Continued progress in numerical weather prediction requires sustained, collaborative research in weather observation processing, modelling and computing. Often research efforts in these different areas have to go hand in hand. For example, modelling the atmosphere and other Earth system components at higher resolution requires advances in numerical methods and computing.

Extra observations
Extra observations Example of additional observations assimilated in a single continuous data assimilation cycle compared to the current operational setup. They include satellite observations from a large number of instruments as well as in situ measurements.

ECMWF is well placed to achieve such coordination because its scientists carry out research and development across all areas of numerical weather prediction in close collaboration with partner organisations and fellow scientists across the world.

In 2018, several major research projects came to fruition or made decisive progress. Important advances were made in data assimilation and in our understanding of persistent biases in ECMWF’s medium-range forecasts of near-surface weather parameters. Progress was also made in ensemble size research, atmospheric composition priorities for numerical weather prediction and work on an alternative dynamical core using the Finite Volume Module.

Continuous data assimilation

Accurate weather predictions rely on an accurate specification of the initial state of the Earth system. Data assimilation combines tens of millions of Earth system observations with model information to arrive at a full set of initial conditions called the analysis. In ECMWF’s configuration operational in 2018, by the time the analysis was complete, the most recent observations that had gone into producing it were almost two hours old.

Building on previous work at the Centre and elsewhere, ECMWF scientists developed a revised configuration of the 4D-Var data assimilation system that enables the analysis to benefit from more recent observations. In the new, more continuous framework, observations taken around one and a half hours later can be assimilated. The change also makes it possible to add another iteration to the data assimilation calculations, thus improving their accuracy.

The new data assimilation configuration was found to improve forecast quality significantly. It was scheduled for inclusion in the 2019 upgrade of ECMWF’s Integrated Forecasting System to IFS Cycle 46r1.

50-member Ensemble of Data Assimilations

Since 2010, ECMWF has run an Ensemble of Data Assimilations (EDA) to help determine the initial conditions for its forecasts. The EDA is an ensemble of 4D-Var data assimilations that reflects uncertainties in observations, atmospheric boundary conditions and the model physics. It contributes to the high-resolution analysis by providing flow-dependent estimates of the errors in the short-range forecasts used in the data assimilation system. It is also used to determine the perturbed initial conditions for ensemble forecasts: EDA-based perturbations are combined with singular vectors to construct perturbations to the high-resolution analysis.

The year 2018 saw the successful conclusion of work on a new, optimised 50-member EDA configuration that has a comparable computational footprint to the previous 25-member configuration. The increase in ensemble size improves both the high-resolution analysis and the EDA-based perturbations to the initial conditions for the 50-member ensemble forecast. The change also means that ensemble forecast members are exchangeable. Among other things, this will increase the efficiency of research experimentation involving ensemble forecasts. The change was scheduled for inclusion in the 2019 upgrade of ECMWF’s Integrated Forecasting System to IFS Cycle 46r1.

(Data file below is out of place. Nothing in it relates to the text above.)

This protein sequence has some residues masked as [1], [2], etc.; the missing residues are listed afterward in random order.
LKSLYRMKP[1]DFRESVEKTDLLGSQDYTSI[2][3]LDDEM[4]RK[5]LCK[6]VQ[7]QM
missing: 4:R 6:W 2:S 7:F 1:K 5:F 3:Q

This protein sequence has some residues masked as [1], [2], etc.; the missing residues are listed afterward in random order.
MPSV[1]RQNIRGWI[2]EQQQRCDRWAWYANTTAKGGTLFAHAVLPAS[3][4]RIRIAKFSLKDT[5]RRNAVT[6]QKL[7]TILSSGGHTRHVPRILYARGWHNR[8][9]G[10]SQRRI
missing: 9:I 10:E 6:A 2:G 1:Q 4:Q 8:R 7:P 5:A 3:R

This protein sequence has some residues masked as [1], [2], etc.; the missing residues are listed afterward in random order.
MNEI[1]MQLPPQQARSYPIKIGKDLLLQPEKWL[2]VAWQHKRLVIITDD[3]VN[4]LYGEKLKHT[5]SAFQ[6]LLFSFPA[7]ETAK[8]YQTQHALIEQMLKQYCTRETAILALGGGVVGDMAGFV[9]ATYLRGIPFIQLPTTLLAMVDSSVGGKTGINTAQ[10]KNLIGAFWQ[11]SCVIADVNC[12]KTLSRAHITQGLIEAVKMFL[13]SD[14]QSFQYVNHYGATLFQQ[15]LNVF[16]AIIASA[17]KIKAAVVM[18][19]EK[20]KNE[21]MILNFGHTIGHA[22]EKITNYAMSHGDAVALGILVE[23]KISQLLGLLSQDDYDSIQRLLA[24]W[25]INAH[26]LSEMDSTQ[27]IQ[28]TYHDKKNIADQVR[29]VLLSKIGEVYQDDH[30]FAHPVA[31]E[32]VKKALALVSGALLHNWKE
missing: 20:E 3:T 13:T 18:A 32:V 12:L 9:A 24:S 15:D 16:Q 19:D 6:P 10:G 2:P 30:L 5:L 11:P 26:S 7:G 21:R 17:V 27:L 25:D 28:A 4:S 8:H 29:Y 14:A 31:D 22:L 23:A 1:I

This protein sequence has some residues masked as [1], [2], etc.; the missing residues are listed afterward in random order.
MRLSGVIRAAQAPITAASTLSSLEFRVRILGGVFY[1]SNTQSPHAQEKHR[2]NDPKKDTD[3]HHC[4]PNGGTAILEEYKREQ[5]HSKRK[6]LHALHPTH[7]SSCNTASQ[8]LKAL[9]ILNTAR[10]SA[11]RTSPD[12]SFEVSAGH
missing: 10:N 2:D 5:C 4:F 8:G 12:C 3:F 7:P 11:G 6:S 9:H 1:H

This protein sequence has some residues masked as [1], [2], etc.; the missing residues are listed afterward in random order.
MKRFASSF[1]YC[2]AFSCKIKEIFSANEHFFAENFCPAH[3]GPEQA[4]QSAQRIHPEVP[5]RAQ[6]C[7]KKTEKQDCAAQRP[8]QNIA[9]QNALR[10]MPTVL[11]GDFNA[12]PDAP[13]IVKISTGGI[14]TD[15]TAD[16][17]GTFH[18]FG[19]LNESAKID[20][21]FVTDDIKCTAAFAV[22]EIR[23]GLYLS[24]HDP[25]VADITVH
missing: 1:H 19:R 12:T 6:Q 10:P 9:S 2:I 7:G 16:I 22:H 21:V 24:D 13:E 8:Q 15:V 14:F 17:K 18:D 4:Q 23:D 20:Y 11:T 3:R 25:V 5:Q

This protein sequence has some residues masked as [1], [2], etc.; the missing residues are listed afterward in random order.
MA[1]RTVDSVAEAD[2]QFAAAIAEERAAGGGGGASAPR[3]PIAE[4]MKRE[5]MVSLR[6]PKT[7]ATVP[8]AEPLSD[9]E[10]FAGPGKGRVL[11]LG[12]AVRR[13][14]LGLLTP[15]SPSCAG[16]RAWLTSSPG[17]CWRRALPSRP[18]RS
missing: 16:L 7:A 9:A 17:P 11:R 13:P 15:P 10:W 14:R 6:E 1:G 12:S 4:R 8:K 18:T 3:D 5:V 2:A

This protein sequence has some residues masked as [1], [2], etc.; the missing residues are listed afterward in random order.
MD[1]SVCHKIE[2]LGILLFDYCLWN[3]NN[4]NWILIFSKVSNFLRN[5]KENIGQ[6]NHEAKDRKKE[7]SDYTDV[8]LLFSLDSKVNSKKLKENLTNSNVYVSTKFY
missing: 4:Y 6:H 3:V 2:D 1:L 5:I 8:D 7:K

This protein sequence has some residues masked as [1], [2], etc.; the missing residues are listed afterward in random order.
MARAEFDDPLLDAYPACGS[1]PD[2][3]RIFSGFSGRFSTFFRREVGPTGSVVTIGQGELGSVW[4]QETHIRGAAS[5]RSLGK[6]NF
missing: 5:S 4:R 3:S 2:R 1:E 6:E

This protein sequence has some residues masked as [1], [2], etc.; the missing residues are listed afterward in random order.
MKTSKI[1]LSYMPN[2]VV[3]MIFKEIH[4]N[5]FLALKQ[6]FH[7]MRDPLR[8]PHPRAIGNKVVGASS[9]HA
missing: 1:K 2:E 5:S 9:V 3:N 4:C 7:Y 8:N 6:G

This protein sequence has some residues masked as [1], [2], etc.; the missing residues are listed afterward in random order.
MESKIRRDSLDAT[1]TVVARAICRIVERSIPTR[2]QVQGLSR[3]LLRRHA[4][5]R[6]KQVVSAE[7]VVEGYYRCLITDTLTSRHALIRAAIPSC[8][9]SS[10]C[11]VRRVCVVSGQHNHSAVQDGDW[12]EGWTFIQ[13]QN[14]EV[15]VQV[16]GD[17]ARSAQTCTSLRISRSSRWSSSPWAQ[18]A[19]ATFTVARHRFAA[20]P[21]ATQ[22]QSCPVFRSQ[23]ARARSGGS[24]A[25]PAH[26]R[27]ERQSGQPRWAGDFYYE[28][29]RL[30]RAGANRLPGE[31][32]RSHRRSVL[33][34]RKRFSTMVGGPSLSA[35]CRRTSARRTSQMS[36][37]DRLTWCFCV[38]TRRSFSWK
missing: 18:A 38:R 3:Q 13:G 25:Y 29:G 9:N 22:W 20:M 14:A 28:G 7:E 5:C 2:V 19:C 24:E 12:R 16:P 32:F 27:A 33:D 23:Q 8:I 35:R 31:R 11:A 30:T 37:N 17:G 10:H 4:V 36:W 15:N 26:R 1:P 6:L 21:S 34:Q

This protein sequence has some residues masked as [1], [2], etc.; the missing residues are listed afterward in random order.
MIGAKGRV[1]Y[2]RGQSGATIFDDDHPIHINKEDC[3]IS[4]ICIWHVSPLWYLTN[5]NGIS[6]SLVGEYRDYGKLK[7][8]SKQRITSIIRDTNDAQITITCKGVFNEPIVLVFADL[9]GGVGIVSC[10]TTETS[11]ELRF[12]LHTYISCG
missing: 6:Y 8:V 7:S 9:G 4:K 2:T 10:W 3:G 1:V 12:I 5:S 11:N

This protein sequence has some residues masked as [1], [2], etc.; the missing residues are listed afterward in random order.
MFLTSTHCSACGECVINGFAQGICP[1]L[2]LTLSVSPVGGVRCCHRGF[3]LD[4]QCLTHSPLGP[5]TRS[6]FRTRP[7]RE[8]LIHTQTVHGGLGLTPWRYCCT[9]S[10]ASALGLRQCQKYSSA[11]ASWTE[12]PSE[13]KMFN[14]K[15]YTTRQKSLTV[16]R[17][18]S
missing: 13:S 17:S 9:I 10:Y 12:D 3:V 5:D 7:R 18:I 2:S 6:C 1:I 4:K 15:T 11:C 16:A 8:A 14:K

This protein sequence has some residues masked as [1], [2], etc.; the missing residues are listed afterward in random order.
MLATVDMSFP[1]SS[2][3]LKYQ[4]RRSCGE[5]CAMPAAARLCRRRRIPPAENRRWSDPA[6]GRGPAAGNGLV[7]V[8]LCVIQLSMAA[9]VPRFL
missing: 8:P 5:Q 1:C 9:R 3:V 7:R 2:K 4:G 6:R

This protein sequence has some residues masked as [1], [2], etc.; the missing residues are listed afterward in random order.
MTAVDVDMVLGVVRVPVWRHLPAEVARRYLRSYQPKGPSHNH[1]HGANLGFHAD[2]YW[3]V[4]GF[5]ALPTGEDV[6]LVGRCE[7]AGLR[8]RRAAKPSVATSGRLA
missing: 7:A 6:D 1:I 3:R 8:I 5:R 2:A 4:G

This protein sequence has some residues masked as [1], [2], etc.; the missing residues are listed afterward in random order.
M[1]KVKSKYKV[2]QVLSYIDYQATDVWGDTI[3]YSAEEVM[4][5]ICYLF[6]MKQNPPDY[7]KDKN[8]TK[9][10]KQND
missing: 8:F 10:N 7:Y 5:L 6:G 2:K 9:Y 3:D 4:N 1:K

Headline score
Exchangeable ensemble members The ensemble members produced using the 50-member EDA configuration are exchangeable, as illustrated by these charts of the mean absolute difference of 500 hPa geopotential in the northern extratropics between consecutive pairs of ensemble forecast members and non-consecutive pairs. The plots show the results of an experiment with plus–minus symmetry of the initial perturbations based on a 25-member EDA (left), and of an experiment without such symmetry based on the new 50-member EDA (right). The differences are averaged over a period of 41 days.

Ensemble size in research

An ensemble forecast is a set of forecasts that represent the range of possible future weather evolutions. The larger the ensemble, the better a probability distribution can be estimated. But research experiments to test new ideas are computationally expensive if the number of ensemble members is high. This can slow down progress: the larger the ensemble, the longer scientists have to wait for the results of their tests.

Work carried out in 2018 showed that some of the most relevant forecast performance scores obtained with a small number of ensemble members can be valid for large ensembles too. This can be achieved by making suitable statistical corrections in the score computation.

An important condition is that ensemble members are exchangeable. In that case, meaningful results for the operational 50-member ensemble can be achieved in tests involving as few as eight ensemble members. These findings can help to speed up progress in numerical weather prediction under the constraint of limited computing resources.

Probability densities for different ensemble sizes
Probability densities for different ensemble sizes The probability densities shown here, estimated for ensembles with 20, 50, 200, 1,000 and 4,000 members, illustrate the value of a large ensemble. The underlying true distribution is also shown (bottom right). For each ensemble size, 16 different ensembles were generated from the underlying distribution. The variations among the densities reflect the sampling uncertainty due to the finite ensemble size.